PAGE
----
Delhi Prepares for Counter-Offensive as Farmers Set to Block Highways Across India

Thousands of farmers have been camping out on the outskirt of Delhi for over 72 days to protest against a series of new laws adopted by the Narendra Modi government, calling for them to be rolled back. As many as 11 rounds of talks between the government and the farmers have failed to break the deadlock.

As India’s capital New Delhi braces for another round of nationwide protests by farmers, residents have taken to Twitter to express their angst over the United Nations appeal for “maximum restraint” over the agitation.

On Friday, the United Nations called on Indian authorities to protect the rights to peaceful assembly and expression both online and offline.

​Delhi residents did not approve of the UN statement in what India has long called a “domestic matter”.

​Delhi has been converted into a fortress, with the deployment of over 50,000 personnel from the Delhi Police, Paramilitary, and Reserve Forces to counter farmers call for a nationwide “chakka jam” (blocking of highways) protest today. Delhi Metro is on high alert and has readied 12 stations for closure in case of emergencies. The police in Delhi have has made extensive arrangements to deal with protesters. Barbed wire has been put up on several roads along with iron spikes to counter any offensive by the protesting farmers.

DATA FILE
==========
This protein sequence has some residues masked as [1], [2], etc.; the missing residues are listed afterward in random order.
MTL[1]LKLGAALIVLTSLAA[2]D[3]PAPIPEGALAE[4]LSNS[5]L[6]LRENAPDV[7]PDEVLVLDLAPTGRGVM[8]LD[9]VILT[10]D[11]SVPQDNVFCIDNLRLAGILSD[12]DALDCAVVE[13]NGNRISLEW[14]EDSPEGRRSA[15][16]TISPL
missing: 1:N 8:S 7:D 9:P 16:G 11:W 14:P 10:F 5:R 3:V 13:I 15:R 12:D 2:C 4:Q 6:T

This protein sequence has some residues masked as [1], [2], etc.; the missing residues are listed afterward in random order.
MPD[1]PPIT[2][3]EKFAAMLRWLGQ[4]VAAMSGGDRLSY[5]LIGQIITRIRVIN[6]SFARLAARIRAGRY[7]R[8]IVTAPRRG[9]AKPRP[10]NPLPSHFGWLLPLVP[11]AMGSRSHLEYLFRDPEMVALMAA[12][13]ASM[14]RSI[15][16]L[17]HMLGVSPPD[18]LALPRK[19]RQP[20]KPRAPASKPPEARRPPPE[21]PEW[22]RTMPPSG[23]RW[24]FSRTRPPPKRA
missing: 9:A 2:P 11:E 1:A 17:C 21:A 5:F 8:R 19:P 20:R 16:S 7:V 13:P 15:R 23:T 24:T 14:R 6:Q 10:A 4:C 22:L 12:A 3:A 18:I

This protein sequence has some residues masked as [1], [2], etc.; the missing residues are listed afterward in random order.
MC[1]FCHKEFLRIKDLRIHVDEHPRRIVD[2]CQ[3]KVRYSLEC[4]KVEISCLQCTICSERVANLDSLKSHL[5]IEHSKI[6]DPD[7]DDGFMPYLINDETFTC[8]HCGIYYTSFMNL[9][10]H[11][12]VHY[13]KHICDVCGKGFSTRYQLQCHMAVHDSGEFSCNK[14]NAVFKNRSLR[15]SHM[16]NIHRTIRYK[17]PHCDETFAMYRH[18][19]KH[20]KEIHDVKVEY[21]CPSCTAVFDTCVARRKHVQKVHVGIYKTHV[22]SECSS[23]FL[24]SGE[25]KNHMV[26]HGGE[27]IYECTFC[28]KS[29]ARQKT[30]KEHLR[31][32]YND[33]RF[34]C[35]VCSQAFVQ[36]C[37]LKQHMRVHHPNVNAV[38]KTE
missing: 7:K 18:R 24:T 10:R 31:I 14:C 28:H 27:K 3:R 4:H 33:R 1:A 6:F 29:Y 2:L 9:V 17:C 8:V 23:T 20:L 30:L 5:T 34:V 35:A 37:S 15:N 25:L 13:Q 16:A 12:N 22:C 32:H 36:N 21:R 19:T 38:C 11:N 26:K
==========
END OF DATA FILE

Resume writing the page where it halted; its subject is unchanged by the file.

Agricultural bodies representing the farmers have called for a nationwide three-hour “chakka jam”. The protesters will stop traffic on national and state highways from 12 p.m. to 3 p.m. (local time) across the country.

Only vehicles carrying essential goods and emergency services will be allowed to move, said the agricultural organisations, noting they will not enter Delhi for their protest today. Farmer leaders have maintained that the protests today will remain peaceful and have asked farmers not to indulge in any spats with authorities.

On 26 January, as India celebrated Republic Day, farmers held a “tractor rally” in the capital that saw thousands of vehicles congesting Delhi’s roads in protest against new farm laws. The rally later turned violent, with farmers clashing with the Delhi Police. Over 300 cops were injured and one farmer lost his life during the protests. A section of protesters also barged into the historic Red Fort and raised a flag bearing the symbol of the Sikh faith, “Nishaan Sahib” along with the Indian flag, which sparked nationwide outrage.

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